Next up, Lonsdale switched to white pants and ditched his shirt for “White Noise,” a vintage-soul-inspired number imbued with a positive antiracist message. He was joined by a saxophonist and a tap dancer for the soaring finale. “When we dance, let’s dance together,” he sang.
The mood was even more upbeat on “Chocolate,” a funky psychedelic-soul jam presented with a bright color palette that extended from Lonsdale and company’s clothing to the palm tree set pieces and kaleidoscopic patterns swirling on the screen. “Ain’t life sweet?” Lonsdale sang. “Sweet like chocolate?” As the song came to an end, he reclined on the floor and asked, “Ain’t that the truth?”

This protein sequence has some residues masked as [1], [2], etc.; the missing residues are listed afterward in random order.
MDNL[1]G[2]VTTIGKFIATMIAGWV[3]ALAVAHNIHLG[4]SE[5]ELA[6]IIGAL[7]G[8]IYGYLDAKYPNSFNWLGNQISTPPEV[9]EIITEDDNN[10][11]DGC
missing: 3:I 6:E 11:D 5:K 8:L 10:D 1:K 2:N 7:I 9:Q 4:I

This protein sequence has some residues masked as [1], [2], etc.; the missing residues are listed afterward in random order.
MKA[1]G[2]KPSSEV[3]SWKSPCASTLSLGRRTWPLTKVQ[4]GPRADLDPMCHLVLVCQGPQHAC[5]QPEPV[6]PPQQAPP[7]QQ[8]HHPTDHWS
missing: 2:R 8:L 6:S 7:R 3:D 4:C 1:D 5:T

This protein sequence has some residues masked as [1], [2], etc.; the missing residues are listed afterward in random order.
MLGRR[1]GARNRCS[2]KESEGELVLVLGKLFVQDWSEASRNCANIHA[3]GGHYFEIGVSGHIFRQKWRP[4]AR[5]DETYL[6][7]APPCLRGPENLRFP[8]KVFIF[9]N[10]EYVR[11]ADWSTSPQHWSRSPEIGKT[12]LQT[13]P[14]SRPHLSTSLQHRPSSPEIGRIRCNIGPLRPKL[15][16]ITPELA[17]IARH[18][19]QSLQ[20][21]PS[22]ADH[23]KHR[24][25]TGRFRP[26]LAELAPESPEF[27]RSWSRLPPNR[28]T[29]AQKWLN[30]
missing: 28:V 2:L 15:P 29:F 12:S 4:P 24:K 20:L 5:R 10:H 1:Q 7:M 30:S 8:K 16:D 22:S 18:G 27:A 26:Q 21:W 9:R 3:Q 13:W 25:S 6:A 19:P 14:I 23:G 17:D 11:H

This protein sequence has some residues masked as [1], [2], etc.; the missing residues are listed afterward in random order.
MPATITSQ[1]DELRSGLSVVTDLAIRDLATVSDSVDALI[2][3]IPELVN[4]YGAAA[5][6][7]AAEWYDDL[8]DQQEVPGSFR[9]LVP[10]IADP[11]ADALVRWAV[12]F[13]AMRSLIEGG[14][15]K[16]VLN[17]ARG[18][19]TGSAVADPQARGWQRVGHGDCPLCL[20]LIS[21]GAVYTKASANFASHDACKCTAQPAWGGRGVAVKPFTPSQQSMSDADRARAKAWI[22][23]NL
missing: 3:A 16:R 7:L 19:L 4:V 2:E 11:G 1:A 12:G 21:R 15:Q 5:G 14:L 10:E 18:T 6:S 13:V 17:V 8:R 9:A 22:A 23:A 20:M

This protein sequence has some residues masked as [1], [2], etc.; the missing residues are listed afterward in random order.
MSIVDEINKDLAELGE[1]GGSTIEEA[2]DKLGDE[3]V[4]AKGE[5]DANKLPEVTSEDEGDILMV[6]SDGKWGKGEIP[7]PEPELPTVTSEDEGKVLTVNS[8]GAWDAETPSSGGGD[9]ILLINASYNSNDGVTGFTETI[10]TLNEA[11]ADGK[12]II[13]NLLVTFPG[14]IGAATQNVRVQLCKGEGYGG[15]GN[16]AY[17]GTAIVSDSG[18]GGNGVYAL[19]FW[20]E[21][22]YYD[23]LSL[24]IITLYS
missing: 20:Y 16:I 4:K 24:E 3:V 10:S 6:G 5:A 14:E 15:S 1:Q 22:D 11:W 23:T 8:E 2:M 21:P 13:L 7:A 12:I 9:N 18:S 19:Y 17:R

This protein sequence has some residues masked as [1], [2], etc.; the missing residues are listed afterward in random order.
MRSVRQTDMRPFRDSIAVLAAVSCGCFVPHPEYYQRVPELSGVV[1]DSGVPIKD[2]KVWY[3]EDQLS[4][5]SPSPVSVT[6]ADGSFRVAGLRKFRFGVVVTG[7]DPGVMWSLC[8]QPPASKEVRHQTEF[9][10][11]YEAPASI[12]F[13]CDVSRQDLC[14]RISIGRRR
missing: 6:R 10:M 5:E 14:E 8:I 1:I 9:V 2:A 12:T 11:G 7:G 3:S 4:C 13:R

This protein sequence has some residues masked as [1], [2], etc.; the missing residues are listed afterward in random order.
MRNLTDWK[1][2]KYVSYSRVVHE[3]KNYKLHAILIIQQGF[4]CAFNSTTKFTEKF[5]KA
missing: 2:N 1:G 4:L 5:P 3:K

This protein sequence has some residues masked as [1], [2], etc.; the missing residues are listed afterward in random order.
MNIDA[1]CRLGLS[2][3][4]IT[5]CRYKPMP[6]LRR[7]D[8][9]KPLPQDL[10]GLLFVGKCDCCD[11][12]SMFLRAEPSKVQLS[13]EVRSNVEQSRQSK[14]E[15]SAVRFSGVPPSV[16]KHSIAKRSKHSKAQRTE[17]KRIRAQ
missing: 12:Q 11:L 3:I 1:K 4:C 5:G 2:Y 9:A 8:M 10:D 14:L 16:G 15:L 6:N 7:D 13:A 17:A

As he took a well-deserved breather after 13 nonstop minutes of singing and dancing, Lonsdale thanked Billboard, Live-At-Home sponsor Mercedes-Benz, and Black Youth Project 100, the charity he chose to promote and raise money for with his performance. BYP100 comprises Black youth activists who approach their social justice mission “through a Black, queer, feminist lens.” It’s the perfect cause for Lonsdale, an artist whose inclusive worldview inspires genre-hopping music that’s already making the world a better place.